Known to be operating as a beer house / inn from 1869-1939. The building appears on the 1840 tithe map.
First noted landlord was Henry Philpotts in 1871. By 1881 he had moved on to the Port Inn at Brimscombe.
In 1875 the pub was described in a press report regarding a court case about stolen cloth when Henry Philpotts “stick turner, living at the Red Lion at Stockingbridge” was a witness. Another witness stated that he was there at 11am, and “I had been there since 8 o’clock … There were about a dozen to twenty of us in the room, or rather it was an old malt house … Rogers and Partridge played at skittles.”
The neighbouring farm and farmhouse were occupied by John Jefferies senior and his family, including John Jefferies junior, who by 1891 was keeping the Red Lion Beerhouse and working as a farmer. Still there in 1901, his occupation was beer retailer and butcher. John died in 1903 and his widow Annie took on the license with her son Edward as pot man.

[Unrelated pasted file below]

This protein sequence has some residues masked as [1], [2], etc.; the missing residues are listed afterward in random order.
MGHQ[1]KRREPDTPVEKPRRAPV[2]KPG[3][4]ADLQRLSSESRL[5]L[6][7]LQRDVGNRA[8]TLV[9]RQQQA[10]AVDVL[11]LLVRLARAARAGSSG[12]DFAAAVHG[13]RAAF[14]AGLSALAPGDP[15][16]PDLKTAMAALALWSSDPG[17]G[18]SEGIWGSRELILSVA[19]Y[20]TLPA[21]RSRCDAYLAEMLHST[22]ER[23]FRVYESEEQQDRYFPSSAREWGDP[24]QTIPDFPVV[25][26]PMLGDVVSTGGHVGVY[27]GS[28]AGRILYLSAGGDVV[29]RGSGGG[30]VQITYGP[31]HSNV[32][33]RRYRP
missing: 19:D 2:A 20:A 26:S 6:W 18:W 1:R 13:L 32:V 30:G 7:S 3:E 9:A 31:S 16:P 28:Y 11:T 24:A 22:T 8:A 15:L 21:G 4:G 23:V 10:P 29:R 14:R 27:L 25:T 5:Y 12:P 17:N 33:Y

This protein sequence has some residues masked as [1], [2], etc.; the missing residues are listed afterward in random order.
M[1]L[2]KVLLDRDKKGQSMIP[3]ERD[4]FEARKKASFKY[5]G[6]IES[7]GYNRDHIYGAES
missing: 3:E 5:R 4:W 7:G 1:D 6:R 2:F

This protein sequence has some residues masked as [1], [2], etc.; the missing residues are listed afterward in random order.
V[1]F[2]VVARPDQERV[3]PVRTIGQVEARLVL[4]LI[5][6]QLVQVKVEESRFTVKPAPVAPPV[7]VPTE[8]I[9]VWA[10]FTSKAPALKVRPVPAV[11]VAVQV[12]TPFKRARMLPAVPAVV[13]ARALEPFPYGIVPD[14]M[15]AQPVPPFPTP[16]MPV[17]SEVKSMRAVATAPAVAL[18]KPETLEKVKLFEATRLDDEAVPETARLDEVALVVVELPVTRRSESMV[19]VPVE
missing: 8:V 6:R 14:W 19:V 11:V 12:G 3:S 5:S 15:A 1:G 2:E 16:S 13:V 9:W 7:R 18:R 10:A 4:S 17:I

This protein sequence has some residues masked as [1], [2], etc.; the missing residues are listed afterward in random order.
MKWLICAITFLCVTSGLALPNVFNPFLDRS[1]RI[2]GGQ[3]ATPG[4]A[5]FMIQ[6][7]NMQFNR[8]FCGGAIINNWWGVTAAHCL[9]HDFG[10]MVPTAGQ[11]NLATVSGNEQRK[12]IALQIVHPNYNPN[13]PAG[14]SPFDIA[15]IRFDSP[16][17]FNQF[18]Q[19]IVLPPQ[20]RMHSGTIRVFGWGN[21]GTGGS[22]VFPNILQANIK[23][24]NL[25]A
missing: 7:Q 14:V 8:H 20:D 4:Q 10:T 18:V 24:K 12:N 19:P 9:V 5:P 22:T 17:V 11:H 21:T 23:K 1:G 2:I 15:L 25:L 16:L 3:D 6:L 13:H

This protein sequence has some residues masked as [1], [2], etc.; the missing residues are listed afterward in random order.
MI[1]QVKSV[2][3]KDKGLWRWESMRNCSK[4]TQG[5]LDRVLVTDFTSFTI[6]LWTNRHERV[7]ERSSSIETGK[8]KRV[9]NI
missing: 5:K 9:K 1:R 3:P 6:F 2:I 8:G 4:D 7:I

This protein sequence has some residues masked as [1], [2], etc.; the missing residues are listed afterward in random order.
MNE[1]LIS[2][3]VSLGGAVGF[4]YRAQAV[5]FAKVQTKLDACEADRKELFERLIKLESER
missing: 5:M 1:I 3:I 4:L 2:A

In 1939 the Gobeys were inn keepers, but in the same year the pub owned by Stroud Brewery, had the license adjourned. It was noted to be well-conducted, but business was poor, accommodation limited and location not suitable for vehicle access, and four other licensed premises were within reasonable distance.